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Attention: News/Telecommunications editors
FOR IMMEDIATE RELEASE: December 20, 2007
(OTTAWA) – The Public Interest Advocacy Centre today welcomed the Canadian Radio-television and Telecommunications Commission’s (CRTC) decision to create a Commissioner for Complaints for Telecommunications Services Inc. (the Agency) that will provide many consumers with a “one-stop shop” to bring their complaints about cellphone, telephone and Internet services.
The CRTC’s decision requires all telecommunications service providers with more than $10 million in annual revenue to join the ombudsman scheme. Most Canadian consumers of most larger providers, such as Bell Canada, Rogers, TELUS and several other telephone, wireless and Internet providers will be required to be members of the dispute resolution scheme. The Telecommunications Ombudsman will take consumer complaints and will have the power to make monetary awards up to $5000 in appropriate cases. It will be free to consumers.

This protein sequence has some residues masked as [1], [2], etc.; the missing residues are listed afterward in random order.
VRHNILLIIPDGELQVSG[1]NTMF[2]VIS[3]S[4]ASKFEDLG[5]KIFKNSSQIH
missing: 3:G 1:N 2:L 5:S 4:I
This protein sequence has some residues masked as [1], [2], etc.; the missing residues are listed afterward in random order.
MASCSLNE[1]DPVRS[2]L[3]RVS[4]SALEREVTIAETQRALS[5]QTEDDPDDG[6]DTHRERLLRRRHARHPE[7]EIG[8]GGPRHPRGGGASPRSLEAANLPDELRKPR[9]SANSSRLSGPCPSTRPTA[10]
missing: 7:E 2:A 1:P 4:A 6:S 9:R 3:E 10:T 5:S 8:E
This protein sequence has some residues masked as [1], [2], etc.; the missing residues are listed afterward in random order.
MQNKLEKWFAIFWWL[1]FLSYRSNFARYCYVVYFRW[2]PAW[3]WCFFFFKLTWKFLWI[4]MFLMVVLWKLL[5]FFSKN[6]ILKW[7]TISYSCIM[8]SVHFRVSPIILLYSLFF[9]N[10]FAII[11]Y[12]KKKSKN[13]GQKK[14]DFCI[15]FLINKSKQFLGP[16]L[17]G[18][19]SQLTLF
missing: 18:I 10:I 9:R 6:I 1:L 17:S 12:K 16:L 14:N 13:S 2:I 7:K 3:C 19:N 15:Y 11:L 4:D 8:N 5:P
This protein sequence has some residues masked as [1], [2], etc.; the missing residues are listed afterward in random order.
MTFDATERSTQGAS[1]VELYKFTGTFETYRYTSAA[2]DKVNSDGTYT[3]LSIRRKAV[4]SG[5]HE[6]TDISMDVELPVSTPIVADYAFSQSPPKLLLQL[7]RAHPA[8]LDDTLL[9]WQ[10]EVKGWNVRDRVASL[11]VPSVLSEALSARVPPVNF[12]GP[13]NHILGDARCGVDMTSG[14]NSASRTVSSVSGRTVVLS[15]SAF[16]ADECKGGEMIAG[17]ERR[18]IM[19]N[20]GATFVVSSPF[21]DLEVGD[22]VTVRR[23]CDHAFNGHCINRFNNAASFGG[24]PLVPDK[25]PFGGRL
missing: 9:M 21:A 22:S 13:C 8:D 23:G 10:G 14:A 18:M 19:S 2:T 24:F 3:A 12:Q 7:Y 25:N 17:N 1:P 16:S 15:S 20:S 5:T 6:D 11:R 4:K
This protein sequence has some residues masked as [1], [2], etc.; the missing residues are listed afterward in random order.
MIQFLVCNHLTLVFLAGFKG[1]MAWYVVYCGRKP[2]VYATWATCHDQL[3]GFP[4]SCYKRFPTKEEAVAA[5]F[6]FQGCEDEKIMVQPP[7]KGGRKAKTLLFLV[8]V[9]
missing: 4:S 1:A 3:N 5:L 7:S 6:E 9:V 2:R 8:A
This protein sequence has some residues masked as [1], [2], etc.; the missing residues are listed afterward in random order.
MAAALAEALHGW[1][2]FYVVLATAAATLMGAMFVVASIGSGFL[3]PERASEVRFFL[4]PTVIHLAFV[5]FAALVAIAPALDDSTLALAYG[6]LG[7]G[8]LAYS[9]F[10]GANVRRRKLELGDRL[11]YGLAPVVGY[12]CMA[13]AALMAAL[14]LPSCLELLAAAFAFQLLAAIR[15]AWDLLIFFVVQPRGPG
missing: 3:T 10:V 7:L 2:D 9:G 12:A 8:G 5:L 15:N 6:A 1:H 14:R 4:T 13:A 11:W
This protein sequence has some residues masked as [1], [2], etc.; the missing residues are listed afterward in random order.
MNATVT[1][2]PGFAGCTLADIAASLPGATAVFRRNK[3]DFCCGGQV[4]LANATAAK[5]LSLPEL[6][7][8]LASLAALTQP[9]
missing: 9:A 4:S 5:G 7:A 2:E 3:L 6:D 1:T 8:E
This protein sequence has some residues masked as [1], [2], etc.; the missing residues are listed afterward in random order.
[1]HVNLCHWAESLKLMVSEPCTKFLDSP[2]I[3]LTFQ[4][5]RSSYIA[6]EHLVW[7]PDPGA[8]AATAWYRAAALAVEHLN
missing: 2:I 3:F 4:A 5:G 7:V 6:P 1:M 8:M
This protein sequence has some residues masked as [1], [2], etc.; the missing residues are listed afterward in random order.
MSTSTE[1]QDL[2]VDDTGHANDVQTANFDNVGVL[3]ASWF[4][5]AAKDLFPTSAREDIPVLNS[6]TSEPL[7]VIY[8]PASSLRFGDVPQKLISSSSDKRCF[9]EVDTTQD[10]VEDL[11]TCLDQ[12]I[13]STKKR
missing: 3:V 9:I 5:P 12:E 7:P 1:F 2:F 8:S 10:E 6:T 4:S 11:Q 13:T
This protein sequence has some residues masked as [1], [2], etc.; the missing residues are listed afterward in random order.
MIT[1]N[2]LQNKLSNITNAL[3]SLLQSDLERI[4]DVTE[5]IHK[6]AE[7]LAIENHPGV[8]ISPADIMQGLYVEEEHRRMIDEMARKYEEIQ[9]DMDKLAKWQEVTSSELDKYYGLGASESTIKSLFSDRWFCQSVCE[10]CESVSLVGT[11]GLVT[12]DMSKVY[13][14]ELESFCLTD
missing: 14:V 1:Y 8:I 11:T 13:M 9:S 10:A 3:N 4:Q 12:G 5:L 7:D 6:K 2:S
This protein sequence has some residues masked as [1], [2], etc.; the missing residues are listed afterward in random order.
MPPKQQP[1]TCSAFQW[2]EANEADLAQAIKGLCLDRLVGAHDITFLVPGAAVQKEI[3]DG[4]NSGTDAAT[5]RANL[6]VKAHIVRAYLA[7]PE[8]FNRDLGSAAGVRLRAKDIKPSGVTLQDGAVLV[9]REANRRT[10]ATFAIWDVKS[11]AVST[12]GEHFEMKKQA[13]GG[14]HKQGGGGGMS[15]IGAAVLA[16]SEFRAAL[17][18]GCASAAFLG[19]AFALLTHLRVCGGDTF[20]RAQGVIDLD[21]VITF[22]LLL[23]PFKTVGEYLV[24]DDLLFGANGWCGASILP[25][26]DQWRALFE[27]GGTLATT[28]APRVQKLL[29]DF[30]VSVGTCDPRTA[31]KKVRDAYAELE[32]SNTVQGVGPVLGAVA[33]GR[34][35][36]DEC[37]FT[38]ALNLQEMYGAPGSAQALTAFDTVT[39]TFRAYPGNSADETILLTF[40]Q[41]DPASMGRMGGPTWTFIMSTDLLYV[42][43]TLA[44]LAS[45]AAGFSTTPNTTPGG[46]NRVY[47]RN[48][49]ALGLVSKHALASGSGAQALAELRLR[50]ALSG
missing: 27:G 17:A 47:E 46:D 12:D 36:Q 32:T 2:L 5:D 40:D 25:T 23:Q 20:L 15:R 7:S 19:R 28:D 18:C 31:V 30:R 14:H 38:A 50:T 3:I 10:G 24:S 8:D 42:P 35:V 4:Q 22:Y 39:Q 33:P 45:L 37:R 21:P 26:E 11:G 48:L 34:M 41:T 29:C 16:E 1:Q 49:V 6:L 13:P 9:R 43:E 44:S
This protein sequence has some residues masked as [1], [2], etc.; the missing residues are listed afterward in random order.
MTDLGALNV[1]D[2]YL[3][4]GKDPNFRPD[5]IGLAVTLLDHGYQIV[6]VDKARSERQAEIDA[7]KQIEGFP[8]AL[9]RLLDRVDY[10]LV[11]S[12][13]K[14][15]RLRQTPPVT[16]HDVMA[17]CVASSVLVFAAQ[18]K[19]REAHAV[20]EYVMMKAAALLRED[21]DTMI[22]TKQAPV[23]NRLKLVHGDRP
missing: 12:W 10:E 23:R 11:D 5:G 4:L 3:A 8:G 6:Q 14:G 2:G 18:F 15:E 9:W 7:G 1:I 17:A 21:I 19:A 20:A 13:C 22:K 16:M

“It’s a great day for telecom consumers,” said John Lawford, counsel for PIAC, who argued for an effective and independent ombudsman on behalf of consumer groups Canadian Consumers Council and the National Anti-Poverty Organization. “Finally consumers can get real redress for phone, Internet and cellphone company mistakes that cost consumers millions of dollars a year.”
The agency is expected to be fully operational by the first quarter of 2008 and may be able to take complaints prior to that time. However, PIAC cautioned consumers that it may take some time for certain telecom service providers to wake up to the new reality and expressed concern for customers of smaller carriers. PIAC intends to keep consumers up-to-date with the progress of the Telecommunications Ombudsman via its website.
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